Tasos Katopodis/Getty Images; National Archives

Congresswoman and clapback expert Alexandria Ocasio-Cortez (D-NY) made short work of President Donald Trump after his campaign criticized "crazy AOC" in a text to supporters, threatening that the freshman congresswoman wants to abolish the Electoral College.

There's just one problem with the Trump campaign's assertion: Trump himself referred to the Electoral College as a "disaster for democracy" in a 2012 tweet. Ocasio-Cortez quickly retweeted it, writing, "I'm so glad the President and I agree that the Electoral College has got to go."

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WASHINGTON, DC - APRIL 12: US President Donald Trump delivers remarks on 5G deployment in the United States on April 12, 2019 in Washington, DC. Trump discussed plans to build out a nationalized 5G network with plans to invest $20 billion improving broadband access. (Photo by Tom Brenner/Getty Images)

Millions of Americans remember the sinking feeling they had on November 8, 2016 when—against virtually all predictions—then-Republican presidential nominee Donald Trump defeated Democratic nominee and former Secretary of State Hillary Rodham Clinton to clench the presidency.

It's likely that many of them watching the results asked, "Could this defeat be any worse?"

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After the 2016 presidential election, questions about a person losing the popular vote by millions of votes but winning the presidency again came to the forefront. Five times the winner of the most votes in the presidential election lost the presidency due to the electoral college: 1824 - John Quincy Adams, 1876 - Rutherford Hayes, 1888 - Benjamin Harrison, 2000 - George W. Bush and 2016 - Donald Trump.

Only Hayes lost by a wider percentage than President Trump. But the electoral college is part of the United States Constitution and would require an amendment to abolish.

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Olivier Douliery-Pool/Getty Images // @mattklewis/Twitter

Conservative columnist Matt K. Lewis used a misleading map of the United States to defend the electoral college.

"Getting rid of the electoral college also means creating a system where this map isn’t enough to elect a Republican," Lewis, who currently contributes to The Daily Beast, wrote.

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Credit: NBC News

President Donald Trump has long sought to discredit the Special Investigation into possible conspiracy between his campaign and Russian operatives to influence the 2016 election.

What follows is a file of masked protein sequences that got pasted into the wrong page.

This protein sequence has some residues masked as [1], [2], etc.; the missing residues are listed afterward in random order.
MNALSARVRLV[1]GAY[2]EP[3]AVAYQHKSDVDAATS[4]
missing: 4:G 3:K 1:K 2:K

In doing so, he's frequently railed against Special Counsel Robert S. Mueller as well, but in talking to reporters on the White House lawn Wednesday morning, Trump employed a new tactic: criticizing Mueller for being unelected and citing his own electoral college victory.

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Despite efforts to pressure electoral college members to switch their votes to honor the popular vote count, electors chose to seat Donald Trump, a result Congress will ratify next month. While efforts were fervent, they were always unlikely to persuade enough electors to switch their votes. In fact, there has never been a revolt by the College in its entire history.

The New York Times issued a widely circulated op-ed yesterday favoring an end to the electoral college. Although Trump, it wrote, “won under the rules… the rules should change so that a presidential election reflects the will of Americans and promotes a more participatory democracy.” The electoral college, it wrote, “is more than just a vestige of the founding era; it is a living symbol of America’s original sin.” Through the infamous three-fifths compromise, slaves counted towards the electoral college votes of each state, but they were not allowed to vote.  Thus, while a direct popular vote would have placed the Southern states at a disadvantage, the electoral college advantaged them. In large part because of this, seven out of eight of the first U.S. Presidents hailed from a Southern slave-holding state, Virginia, which commanded a massive number of electoral votes.

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A Republican member of the electoral college from Texas has indicated he will not cast his ballot––one of his state's 38 electoral votes––for President-elect Donald Trump. Christopher Suprun, a Dallas paramedic, previously supported Trump, but now says that Trump's continued attacks on the First Amendment and his numerous financial conflicts of interest have changed his mind. Although Suprun and the state's other Republican electors signed a pledge at a Dallas convention last summer promising to vote for their party's nominee, their signatures are not legally binding, and Texas law does not mandate that electors vote according to the results of the state's presidential election.

"I'm expecting backlash, but that has been par for the course this campaign. People are unhappy. They're angry. But I'm angry, too," said Suprun, who revealed that prior to changing his mind, he received hundreds of emails from concerned citizens urging him not to vote for the president-elect.

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